Stumperies date back to Victorian times and are to the woodland landscape what a rock garden is to the sunny site—an effective foil for displaying plants. Essentially, ferns and companions are tucked into pockets of soil in downed trees, their stumps, or snags. Ecologically appropriate with a rustic appearance, stumperies offer a balance between nature and foliage contrasting texturally for a pleasing, natural, woodland effect. They are perfectly designed for ferns and can be as simple as a planting on a log or stump left in the woodland garden. Lacking such good fortune, logs, snags and freshwater driftwood can be imported and stacked or artistically scattered along shady hummocks and trails to provide a backdrop for a fern collection. In other arrangements, large stumps are upended and the cavities where their roots exposed are filled and planted. On a smaller scale, weathered wood of all types can be used as individual frames where, with their silvery patina, they offer an accent and pleasing contrast.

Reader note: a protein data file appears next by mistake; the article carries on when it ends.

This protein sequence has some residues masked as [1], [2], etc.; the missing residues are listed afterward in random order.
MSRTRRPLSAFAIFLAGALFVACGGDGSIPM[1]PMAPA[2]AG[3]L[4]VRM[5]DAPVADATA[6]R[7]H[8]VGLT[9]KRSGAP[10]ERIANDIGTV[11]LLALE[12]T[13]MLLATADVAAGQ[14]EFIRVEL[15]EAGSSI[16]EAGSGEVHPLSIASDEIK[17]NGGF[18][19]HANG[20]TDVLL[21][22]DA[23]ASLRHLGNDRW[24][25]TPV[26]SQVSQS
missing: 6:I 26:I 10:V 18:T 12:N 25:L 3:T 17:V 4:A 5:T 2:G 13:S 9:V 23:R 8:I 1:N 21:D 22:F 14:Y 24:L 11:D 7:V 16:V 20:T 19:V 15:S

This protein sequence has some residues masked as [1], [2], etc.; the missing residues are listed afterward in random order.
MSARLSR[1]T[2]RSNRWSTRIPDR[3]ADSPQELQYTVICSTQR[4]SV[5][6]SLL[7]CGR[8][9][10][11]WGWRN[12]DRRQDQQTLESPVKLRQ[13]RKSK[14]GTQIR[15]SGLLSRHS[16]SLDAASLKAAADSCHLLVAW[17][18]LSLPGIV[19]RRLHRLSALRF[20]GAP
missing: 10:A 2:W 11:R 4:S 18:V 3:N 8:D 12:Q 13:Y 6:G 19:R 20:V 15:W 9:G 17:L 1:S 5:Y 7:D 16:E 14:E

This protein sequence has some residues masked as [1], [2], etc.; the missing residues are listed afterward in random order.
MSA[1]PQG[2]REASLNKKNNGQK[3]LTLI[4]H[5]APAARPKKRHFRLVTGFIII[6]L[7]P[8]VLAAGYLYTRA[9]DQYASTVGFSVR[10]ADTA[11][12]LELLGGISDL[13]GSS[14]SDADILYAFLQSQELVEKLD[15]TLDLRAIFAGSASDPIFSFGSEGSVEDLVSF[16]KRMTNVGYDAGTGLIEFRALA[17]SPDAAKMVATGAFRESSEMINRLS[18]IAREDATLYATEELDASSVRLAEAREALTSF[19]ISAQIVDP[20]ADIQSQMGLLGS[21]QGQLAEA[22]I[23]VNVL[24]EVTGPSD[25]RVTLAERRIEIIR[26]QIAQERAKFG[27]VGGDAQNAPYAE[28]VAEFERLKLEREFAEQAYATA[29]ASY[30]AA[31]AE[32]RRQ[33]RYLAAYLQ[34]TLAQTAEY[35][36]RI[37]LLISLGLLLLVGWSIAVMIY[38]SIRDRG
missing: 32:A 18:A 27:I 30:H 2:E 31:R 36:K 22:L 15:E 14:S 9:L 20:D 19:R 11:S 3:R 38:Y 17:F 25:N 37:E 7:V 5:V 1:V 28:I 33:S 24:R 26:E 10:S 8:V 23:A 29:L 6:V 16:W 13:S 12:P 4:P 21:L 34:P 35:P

Stumperies are becoming quite fashionable with the most famous being in the Highgrove garden of His Royal Highness Prince Charles, The Prince of Wales. Two of the Hardy Fern Foundation's display gardens, Whitehall in Louisville, Kentucky, and the Stephen Austin Arboretum in Nacogdoches, Texas, have incorporated stumperies
Natural bog in the New Jersey Pinelands.
in their woodland design and plans are underway to create a stumpery at the Foundation's primary garden, the Rhododendron Species Botanical Garden in Federal Way, Washington.
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